ISIS Brussels Attacks Cell Plotted Radioactive Bomb Blast: Report

ISIS Brussels Belgium Plot Nuclear
Steam escapes from the cooling tower of the Tihange nuclear power station, one of two large-scale nuclear power plants in Belgium, January 25. Reuters/Eric Vidal

The radical jihadi cell that carried out the coordinated suicide bomb blasts on Brussels international airport and a metro station may have been plotting to build a radiological bomb, according to nuclear officials.

Eleven Belgian nuclear workers have had their work authorization taken away because of fears of insider assistance to extremists, British daily newspaper The Times reported on Friday.

In February, Belgian investigators discovered a video tracking the movements of a man working in Belgium's nuclear industry during raids on houses of Islamists with suspected links to November 2015's Paris attacks.

The nuclear executive has been identified as a worker at the Center for the Study of Nuclear Energy in Mol, northern Belgium, who had access to radioactive material at Belgium's nuclear research center. Footage of him was taken by a hidden camera opposite his home.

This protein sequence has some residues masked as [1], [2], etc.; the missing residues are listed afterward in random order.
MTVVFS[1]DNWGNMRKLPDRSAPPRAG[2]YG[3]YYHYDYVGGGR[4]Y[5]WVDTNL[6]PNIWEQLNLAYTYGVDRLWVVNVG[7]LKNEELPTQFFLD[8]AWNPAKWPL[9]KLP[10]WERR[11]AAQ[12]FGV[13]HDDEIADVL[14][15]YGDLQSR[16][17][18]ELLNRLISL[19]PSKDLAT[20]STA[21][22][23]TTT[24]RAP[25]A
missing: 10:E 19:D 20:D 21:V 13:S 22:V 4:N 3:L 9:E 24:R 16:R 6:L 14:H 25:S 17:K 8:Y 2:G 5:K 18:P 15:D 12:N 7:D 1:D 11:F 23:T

Belgian media outlets also reported that police had found information to suggest that militants were plotting an attack on a nuclear power plant. The discoveries raised fears that Belgian extremists were attempting to build a dirty bomb to use against a populated target.

An official at the Belgian Federal Agency for Nuclear Control, speaking on condition of anonymity, told The Times: "When you start filming someone in the way they did, the logical conclusion is that they wanted to abduct that person and to obtain radioactive material." The official added that the attempts to build a dirty bomb were "the big question" facing counter-extremism authorities.

Following raids on a jihadi network before the Brussels attacks, in which a triple suicide bombing against the Brussels international airport and a metro station left 31 people dead, seven employees of the Tihange nuclear power plant in eastern Belgium had their work entry passes revoked and, since the attacks, four more have had their passes removed.

The Belgian government and authorities have been criticized widely for their failure to prevent the attacks and two cabinet ministers, from the interior and justice briefs, offered their resignations following the worst attack in Belgian history.